Last sunday we brewed a couple of black porter batches with my buddies and we used a generous amount of roasted barley with pilsen malt. We put it into the frigde as soon as we finished mashing, as we did the brewday before.

I have arranged with a local bakery to give them my spent grain for them to bake over a few days. The problem is that last time our spent grain smelled nice all the time (Amber with caramel malt, pilsen and a bit of brown malt) but now it has a funky smell all over it (brown, chocolate malt, roasted barley and pilsen). Today, when I opened the bag to inspect it, it smelled alright but when you pry it arount the funky smell comes up.

I made some malt cake a cuple days ago and it was alright. I'm afraid to deliver this spent grain now because of the smell. I tested a little sample in the oven and I kindof hint the smell comes from some natural compound in the roasted barley, but that's just a hunch.

I will test it tomorrow morning by baking malt cake again and see if it tastes good, or whatever.

Any idea why it smells weird this time?

  • Whats the time gap between the mashing and the usage of the spent grain? Even in a fridge, I don't think spent grain would be good for anything other than whole-grain sourdough dog biscuits after a day or two. There's just too much microbial activity going on. I've seen grain piles left outside turn nasty within a matter of hours.
    – GHP
    Oct 4, 2013 at 13:49
  • I used a bit of the spent grain to make my cake test and it came out just fine, I think some of the smell character in the roasted barley makes it smell kinda weird. I then went to the bakery and asked them about the batch I dropped a month earlier and they told me it was still going just fine, no funky smells or anything and indeed they had spent it all during those 4 weeks in experiemnts and tests that worked just perfectly. SO I'm not in fear anymore. Oct 5, 2013 at 19:19
  • We first used it experimentally, applying spent grains from our new local brewery to Municipal flower beds. Wow! Okay, we didn't really know what we were doing. The idea seemed to make sense and have merit. We should have dug it deep into the beds, not laid it on top, in July heat. Worst of all, some of the beds were at the Police Station in the middle of downtown! Nothing smells better when it comes fresh from the tanks, but by the next day. Yeah, BAD! So bad in fact, we had to talk our way out of a citation for fouling the air. Major lesson learned. We made a special area for the grain to co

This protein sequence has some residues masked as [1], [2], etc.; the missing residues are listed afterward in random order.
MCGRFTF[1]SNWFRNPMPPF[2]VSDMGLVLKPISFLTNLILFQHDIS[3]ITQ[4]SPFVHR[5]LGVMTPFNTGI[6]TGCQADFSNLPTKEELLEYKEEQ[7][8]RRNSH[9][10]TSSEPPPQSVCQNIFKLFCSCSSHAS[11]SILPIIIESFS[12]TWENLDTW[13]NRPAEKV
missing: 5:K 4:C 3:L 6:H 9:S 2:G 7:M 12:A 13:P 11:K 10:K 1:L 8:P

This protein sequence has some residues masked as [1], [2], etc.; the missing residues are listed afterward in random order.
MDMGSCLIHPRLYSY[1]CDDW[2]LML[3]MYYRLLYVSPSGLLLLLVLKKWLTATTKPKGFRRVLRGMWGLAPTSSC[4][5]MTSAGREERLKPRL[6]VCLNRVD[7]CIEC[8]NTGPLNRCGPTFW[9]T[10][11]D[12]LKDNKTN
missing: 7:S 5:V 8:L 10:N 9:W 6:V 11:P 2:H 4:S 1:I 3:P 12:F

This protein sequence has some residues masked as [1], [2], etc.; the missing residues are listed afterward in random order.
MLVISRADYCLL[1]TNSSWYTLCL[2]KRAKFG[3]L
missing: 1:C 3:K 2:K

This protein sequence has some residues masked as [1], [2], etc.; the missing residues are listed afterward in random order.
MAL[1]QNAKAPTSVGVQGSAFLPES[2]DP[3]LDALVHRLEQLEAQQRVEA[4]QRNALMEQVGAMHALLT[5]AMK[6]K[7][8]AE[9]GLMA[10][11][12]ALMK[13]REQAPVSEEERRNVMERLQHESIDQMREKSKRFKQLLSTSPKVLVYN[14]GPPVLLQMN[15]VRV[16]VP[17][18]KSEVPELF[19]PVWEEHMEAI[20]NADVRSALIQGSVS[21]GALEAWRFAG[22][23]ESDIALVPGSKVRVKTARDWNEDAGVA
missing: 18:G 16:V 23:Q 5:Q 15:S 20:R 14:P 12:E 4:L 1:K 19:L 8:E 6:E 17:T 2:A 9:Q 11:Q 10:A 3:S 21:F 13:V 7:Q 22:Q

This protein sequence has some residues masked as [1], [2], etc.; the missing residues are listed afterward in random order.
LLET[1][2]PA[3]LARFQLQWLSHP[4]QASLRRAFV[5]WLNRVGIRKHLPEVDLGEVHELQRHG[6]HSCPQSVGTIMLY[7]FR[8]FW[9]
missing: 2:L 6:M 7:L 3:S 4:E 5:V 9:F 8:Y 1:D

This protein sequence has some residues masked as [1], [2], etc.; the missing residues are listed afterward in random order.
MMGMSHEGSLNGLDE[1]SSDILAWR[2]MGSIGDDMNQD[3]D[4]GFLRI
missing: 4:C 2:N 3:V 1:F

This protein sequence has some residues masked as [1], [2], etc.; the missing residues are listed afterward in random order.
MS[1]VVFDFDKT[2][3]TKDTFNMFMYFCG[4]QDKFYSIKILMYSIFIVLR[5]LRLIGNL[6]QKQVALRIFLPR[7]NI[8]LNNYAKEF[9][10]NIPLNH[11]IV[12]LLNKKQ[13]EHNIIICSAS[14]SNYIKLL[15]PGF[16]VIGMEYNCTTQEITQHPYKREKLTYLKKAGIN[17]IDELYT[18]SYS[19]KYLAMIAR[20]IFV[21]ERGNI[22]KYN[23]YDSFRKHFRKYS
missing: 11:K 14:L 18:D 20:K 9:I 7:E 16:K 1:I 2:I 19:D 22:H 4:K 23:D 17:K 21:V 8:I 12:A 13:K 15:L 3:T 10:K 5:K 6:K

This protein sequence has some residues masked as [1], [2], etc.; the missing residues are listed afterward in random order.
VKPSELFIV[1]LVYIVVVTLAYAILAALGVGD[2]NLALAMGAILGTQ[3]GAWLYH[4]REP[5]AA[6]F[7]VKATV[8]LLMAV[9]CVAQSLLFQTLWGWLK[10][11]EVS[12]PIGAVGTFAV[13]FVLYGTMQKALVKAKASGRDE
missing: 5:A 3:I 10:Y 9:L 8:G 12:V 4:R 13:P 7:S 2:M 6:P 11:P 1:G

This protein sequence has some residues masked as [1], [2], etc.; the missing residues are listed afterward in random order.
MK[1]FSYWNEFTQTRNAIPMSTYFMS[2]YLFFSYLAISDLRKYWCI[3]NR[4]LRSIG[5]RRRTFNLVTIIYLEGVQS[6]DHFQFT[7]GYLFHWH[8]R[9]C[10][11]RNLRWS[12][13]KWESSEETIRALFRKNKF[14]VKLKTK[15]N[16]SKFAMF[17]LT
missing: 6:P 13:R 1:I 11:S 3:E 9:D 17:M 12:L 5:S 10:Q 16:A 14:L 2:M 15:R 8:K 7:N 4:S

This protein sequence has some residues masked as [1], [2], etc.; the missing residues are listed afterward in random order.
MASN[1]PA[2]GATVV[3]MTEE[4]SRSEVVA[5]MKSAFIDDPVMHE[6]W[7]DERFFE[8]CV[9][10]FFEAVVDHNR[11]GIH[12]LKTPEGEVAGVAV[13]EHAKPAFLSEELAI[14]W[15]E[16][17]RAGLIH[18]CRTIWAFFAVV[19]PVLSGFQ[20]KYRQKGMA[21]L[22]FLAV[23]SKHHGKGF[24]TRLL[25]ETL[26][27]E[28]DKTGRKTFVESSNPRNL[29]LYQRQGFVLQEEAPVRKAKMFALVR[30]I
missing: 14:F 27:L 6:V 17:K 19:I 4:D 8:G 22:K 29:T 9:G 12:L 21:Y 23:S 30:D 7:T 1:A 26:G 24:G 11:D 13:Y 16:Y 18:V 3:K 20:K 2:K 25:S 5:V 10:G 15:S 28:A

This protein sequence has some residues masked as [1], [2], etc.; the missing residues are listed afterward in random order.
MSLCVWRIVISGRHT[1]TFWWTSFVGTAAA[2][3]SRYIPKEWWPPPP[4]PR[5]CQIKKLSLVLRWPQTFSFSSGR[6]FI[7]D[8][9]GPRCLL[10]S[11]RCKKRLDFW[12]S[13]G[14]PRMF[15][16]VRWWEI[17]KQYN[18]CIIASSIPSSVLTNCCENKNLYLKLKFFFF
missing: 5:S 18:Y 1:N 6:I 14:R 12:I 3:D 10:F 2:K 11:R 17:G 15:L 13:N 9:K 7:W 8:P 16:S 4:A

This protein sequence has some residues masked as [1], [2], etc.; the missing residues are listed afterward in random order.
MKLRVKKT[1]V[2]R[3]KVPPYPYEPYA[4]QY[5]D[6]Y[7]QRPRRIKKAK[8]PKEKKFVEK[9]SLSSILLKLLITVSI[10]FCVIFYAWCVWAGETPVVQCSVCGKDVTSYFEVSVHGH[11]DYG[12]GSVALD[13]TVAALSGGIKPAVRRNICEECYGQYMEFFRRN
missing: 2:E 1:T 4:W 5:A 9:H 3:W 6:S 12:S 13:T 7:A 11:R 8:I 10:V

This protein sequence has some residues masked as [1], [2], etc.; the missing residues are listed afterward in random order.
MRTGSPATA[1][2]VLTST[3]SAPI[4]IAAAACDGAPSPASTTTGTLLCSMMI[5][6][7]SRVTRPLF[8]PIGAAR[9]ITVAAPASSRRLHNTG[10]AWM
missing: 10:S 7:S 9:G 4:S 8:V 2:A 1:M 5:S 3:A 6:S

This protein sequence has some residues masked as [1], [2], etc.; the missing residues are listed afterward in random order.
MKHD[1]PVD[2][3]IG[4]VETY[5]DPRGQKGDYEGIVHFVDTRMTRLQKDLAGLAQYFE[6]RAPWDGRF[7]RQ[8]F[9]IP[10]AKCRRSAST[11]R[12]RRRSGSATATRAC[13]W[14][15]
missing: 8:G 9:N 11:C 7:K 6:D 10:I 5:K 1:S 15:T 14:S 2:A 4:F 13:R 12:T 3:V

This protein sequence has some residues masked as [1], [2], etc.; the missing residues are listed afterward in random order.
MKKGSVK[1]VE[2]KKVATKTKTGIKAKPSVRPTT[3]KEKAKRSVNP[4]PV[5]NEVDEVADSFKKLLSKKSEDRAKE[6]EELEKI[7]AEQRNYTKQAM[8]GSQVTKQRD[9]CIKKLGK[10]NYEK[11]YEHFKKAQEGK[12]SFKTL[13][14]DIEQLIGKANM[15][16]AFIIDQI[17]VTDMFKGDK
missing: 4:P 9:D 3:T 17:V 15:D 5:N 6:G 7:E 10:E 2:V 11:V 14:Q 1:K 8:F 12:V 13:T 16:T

– Fran Rohm
    Jan 11, 2023 at 22:26

1 Answer 1


Spent grain goes bad fast, and when it goes bad, it's bad. And not a little bad. bad.

not even bad in fact.


I've used spent grains in compost for a long time and if you don't mix it in while it's still hot (or if you're unlucky enough to leave it sitting for a few hours or - god forbid - days) you will face a soul-crushing, stomach-lurching, ramped-up-bile-producing foulness the likes of which you'll never hope to encounter again.

That said, it's great for making bread with :p However you need to follow some basic protocols. here's a good guide. The most important thing is squeezing out the liquid, and if possible, spreading it out on a clean tarp or something so it dries/cools quickly before you throw it in the freezer (freezer, NOT fridge). Think about it - hot, wet, full of pre-processed sugar...what better environment could there be for bacteria? If you're brewing on a large scale (or just have a lot of grain), dip out a few scoops to save for making bread with (alternately you can use it to make sponge for bread while it's still warm, but since you're not actually making the bread you won't want to do this) and use the rest for compost.

  • Thank syou so much for your tips, I will practice some better practices next time, As I mentioned in my comment above, I tried baking my home test cake and it was all fine, so I'm thinking the roasted barley adds some funky smell all by itself that I just wasn't expecting. I kept about a kilogram just to sample it every few days and if it starts smelling to bad I will call the bakers so they thow out the grain I gave them. Oct 5, 2013 at 19:21

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